Long and short of it:  Kagiso Rabada, left, Temba Bavuma, centre, and André Malan at the launch of the Joburg Giants at the Wanderers on Wednesday. Picture: SYDNEY SESHIBEDI/GALLO IMAGES
Long and short of it: Kagiso Rabada, left, Temba Bavuma, centre, and André Malan at the launch of the Joburg Giants at the Wanderers on Wednesday. Picture: SYDNEY SESHIBEDI/GALLO IMAGES

The Joburg Giants introduced themselves as Global T20 League participants on Wednesday‚ and Temba Bavuma used the platform to admit he may need to properly insert himself in the general consciousness in that format.

The low-on-extravagance‚ technically proficient batsman feels the perception that he may not be an ideal fit for the Twenty20 stage needs to be dealt with in the competition that starts in November.

"There probably is that element‚" he said about how he is pigeonholed.

"I won’t let external influences dictate the way I play. I’m not an emotional character. I play the game the way I see it.

"If I contribute well to the team, those other things‚ like the perception about the type of player I am‚ will sort [themselves] out.

"As much as you want to improve and be like a Chris Gayle who hits the ball out of the park‚ I don’t feel I need to change my game 360 [degrees] compared to what I’ve been doing in domestic cricket‚" said Bavuma‚ who has moved to the Cobras, but returns to Johannesburg for this competition.

The "other thing" he referred to incorporates staking a claim to play in the national team‚ while grabbing the attention of the mandarins who organise lucrative Twenty20 leagues around the world.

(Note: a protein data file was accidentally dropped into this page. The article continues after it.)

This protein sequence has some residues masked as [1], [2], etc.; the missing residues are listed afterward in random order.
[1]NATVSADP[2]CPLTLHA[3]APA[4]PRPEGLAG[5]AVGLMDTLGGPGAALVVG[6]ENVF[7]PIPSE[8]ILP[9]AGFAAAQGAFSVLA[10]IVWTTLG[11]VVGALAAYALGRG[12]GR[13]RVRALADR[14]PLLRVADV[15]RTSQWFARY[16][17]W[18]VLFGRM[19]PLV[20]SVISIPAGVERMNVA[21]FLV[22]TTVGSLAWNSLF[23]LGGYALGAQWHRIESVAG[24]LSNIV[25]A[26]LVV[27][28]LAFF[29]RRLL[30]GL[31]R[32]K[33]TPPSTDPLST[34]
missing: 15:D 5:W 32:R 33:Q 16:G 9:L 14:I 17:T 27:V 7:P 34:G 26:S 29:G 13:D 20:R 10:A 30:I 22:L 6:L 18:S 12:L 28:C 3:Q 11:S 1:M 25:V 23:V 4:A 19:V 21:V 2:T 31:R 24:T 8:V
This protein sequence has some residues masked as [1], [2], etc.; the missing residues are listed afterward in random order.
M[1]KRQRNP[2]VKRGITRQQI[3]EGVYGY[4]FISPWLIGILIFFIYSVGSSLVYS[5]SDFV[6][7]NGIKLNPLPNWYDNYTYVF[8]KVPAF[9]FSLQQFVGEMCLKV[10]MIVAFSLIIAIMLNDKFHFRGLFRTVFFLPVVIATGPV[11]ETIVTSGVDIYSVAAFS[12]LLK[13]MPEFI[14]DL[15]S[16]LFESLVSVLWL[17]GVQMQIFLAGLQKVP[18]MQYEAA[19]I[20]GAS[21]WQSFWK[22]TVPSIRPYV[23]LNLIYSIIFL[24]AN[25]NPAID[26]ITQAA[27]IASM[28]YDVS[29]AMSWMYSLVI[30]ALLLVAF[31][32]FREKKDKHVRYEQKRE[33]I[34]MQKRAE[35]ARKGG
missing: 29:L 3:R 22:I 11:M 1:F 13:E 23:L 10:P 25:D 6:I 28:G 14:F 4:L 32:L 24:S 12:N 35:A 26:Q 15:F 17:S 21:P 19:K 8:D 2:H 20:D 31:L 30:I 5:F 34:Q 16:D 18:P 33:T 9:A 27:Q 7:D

"I suppose the consequences of performing well in a competition like this provides you the opportunity to get roped into the other leagues‚" said Bavuma.

Given the fact that the Joburg Giants are a little thin in top-order operators‚ Bavuma may well be pressed into action against the new ball. He has yet to take a shining to it.

"I’ve always seen myself as batting in the middle order in T20s. I’ve had relative success there," he said.

"If you look at the make-up of the team, I may be playing a role upfront and that is something I will embrace and welcome.

"As a batter, you probably want to bat at the top in T20 cricket. I think I have the skill set. Ultimately, it’s up to the coaching staff and the captain as to where they want me.

"It’s about allowing the other guys to play their game effectively‚ laying a solid foundation. I’m not saying I’d go out there and strike at 90%; that’s madness.

"I don’t need to try to emulate a Brendon McCullum or a Chris Gayle," says Bavuma.

McCullum‚ the team’s marquee international player, Kagiso Rabada believes‚ is a fountain of wisdom that the team will need to tap into.

"He brings a very aggressive style that will hopefully rub off and influence players in a positive way in the camp and in the city. It’s exciting‚" Rabada said about the top-order maverick.

The Global T20 League‚ however‚ is not all about household names.

Unheralded André Malan‚ who is part of a cricketing dynasty‚ stopped short of pinching himself at the launch.

"I’m semiprofessional and it is a bit surreal sitting here next to KG and Temba.

"Initially, I was glad not having to face KG in the tournament, but then realised I have to face him in the nets three times a week," said Malan.

He had a fair idea how he was going to spend his new-found riches.

"Hopefully, I will get enough money to buy an engagement ring for my girlfriend.

"We just want to make our families proud. I’m still awestruck."

TimesLIVE

Please sign in or register to comment.